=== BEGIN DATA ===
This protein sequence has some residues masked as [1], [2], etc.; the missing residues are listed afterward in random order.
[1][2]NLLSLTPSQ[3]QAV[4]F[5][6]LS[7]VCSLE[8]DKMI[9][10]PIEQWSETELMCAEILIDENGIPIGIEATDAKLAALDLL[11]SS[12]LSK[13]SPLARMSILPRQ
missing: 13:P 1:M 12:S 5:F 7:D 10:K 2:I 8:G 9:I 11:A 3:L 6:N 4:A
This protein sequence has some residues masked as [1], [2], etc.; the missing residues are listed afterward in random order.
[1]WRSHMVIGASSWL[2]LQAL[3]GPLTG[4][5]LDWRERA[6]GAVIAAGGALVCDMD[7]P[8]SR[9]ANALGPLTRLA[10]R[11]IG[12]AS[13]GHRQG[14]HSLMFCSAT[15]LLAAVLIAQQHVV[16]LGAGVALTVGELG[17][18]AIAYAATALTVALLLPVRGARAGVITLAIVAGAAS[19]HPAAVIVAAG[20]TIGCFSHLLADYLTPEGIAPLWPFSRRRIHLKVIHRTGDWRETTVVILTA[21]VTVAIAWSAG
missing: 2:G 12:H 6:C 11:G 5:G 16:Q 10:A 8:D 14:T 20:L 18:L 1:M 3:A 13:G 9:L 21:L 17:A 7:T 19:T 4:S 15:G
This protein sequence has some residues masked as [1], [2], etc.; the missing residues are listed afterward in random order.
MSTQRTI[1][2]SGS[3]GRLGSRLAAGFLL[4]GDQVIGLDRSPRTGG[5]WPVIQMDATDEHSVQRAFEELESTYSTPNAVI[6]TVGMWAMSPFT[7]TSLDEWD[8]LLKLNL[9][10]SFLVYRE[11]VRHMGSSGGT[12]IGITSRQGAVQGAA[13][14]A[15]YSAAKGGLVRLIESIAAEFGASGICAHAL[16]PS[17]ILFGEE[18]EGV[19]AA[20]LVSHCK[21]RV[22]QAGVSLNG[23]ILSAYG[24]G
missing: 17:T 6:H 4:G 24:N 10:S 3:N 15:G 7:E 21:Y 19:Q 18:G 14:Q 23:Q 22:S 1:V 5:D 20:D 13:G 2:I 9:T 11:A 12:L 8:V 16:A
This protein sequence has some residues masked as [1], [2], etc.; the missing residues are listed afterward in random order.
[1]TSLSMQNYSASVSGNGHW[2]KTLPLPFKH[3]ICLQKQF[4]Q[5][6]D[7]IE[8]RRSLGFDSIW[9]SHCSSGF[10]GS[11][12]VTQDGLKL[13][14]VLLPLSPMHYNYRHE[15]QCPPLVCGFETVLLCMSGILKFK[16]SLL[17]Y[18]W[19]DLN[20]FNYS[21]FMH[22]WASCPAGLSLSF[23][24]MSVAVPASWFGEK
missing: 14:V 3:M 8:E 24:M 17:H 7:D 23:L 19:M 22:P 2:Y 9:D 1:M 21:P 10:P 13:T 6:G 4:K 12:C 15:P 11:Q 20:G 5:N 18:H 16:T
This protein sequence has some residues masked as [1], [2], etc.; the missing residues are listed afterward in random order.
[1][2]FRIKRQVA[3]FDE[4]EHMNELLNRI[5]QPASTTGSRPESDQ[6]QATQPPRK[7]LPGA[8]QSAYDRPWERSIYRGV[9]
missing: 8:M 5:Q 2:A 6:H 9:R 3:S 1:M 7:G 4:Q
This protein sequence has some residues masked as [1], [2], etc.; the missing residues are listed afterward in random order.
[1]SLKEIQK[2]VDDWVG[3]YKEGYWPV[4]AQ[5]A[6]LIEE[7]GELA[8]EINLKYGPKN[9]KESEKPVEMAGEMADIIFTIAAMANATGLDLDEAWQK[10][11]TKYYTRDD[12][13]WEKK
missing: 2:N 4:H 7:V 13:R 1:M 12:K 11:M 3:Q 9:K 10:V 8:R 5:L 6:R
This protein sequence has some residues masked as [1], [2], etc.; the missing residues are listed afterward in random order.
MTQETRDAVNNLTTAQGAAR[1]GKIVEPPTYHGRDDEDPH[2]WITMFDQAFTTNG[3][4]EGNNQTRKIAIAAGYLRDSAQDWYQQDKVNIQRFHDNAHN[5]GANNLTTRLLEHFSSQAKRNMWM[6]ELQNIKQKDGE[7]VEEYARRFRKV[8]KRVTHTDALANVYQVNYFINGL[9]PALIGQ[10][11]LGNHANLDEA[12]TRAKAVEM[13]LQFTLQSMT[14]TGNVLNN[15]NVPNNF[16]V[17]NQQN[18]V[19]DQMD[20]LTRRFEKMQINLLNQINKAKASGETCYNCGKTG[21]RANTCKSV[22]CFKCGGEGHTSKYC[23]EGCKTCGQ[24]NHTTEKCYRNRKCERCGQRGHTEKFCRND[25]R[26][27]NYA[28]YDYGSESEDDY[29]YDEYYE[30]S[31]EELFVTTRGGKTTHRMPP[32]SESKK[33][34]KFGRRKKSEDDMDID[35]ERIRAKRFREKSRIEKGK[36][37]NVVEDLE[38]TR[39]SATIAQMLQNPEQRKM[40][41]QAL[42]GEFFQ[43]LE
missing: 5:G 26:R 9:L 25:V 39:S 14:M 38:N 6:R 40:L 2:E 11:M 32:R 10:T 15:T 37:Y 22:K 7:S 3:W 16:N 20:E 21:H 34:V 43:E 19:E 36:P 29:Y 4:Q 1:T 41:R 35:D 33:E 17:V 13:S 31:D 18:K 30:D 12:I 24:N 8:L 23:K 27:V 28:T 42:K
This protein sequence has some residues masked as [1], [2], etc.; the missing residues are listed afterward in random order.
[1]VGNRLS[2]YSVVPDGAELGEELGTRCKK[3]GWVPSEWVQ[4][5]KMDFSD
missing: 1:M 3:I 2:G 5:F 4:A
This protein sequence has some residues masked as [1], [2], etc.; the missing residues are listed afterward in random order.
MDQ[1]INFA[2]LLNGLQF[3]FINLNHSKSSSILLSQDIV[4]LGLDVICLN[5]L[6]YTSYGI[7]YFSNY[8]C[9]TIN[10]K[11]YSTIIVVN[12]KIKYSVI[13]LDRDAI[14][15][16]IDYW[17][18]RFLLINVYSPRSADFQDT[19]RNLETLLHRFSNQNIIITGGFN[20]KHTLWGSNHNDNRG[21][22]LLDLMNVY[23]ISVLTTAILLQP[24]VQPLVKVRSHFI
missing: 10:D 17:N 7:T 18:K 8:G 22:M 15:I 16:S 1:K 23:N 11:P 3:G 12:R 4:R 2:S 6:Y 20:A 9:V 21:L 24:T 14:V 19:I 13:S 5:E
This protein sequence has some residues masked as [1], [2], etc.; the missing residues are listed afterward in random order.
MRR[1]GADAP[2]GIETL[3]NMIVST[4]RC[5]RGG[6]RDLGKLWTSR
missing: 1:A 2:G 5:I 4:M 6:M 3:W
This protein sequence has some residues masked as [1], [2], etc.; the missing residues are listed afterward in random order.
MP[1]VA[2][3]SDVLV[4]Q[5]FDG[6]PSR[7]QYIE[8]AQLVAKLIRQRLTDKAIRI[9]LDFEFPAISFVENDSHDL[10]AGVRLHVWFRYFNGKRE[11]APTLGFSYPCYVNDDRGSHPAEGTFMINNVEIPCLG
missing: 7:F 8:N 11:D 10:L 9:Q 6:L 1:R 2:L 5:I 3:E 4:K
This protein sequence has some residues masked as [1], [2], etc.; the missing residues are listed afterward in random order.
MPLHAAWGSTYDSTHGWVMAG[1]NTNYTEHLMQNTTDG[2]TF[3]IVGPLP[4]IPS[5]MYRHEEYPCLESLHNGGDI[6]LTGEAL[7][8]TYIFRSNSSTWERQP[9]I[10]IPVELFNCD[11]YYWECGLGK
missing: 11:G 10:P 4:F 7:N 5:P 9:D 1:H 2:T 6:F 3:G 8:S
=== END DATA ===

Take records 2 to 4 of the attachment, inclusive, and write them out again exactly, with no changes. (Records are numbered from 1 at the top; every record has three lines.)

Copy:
This protein sequence has some residues masked as [1], [2], etc.; the missing residues are listed afterward in random order.
[1]WRSHMVIGASSWL[2]LQAL[3]GPLTG[4][5]LDWRERA[6]GAVIAAGGALVCDMD[7]P[8]SR[9]ANALGPLTRLA[10]R[11]IG[12]AS[13]GHRQG[14]HSLMFCSAT[15]LLAAVLIAQQHVV[16]LGAGVALTVGELG[17][18]AIAYAATALTVALLLPVRGARAGVITLAIVAGAAS[19]HPAAVIVAAG[20]TIGCFSHLLADYLTPEGIAPLWPFSRRRIHLKVIHRTGDWRETTVVILTA[21]VTVAIAWSAG
missing: 2:G 12:H 6:C 11:G 5:G 16:Q 10:A 8:D 14:T 20:L 18:L 1:M 3:A 13:G 9:L 21:L 17:A 7:T 19:T 4:S 15:G
This protein sequence has some residues masked as [1], [2], etc.; the missing residues are listed afterward in random order.
MSTQRTI[1][2]SGS[3]GRLGSRLAAGFLL[4]GDQVIGLDRSPRTGG[5]WPVIQMDATDEHSVQRAFEELESTYSTPNAVI[6]TVGMWAMSPFT[7]TSLDEWD[8]LLKLNL[9][10]SFLVYRE[11]VRHMGSSGGT[12]IGITSRQGAVQGAA[13][14]A[15]YSAAKGGLVRLIESIAAEFGASGICAHAL[16]PS[17]ILFGEE[18]EGV[19]AA[20]LVSHCK[21]RV[22]QAGVSLNG[23]ILSAYG[24]G
missing: 17:T 6:H 4:G 24:N 10:S 3:N 15:G 7:E 21:Y 19:Q 18:G 14:Q 23:Q 22:S 1:V 5:D 20:D 13:G 2:I 9:T 11:A 12:L 8:V 16:A
This protein sequence has some residues masked as [1], [2], etc.; the missing residues are listed afterward in random order.
[1]TSLSMQNYSASVSGNGHW[2]KTLPLPFKH[3]ICLQKQF[4]Q[5][6]D[7]IE[8]RRSLGFDSIW[9]SHCSSGF[10]GS[11][12]VTQDGLKL[13][14]VLLPLSPMHYNYRHE[15]QCPPLVCGFETVLLCMSGILKFK[16]SLL[17]Y[18]W[19]DLN[20]FNYS[21]FMH[22]WASCPAGLSLSF[23][24]MSVAVPASWFGEK
missing: 14:V 3:M 8:E 24:M 17:H 7:D 23:L 19:M 22:P 2:Y 9:D 1:M 21:P 10:P 13:T 6:G 4:K 12:C 15:P 11:Q 20:G 5:N 18:H 16:T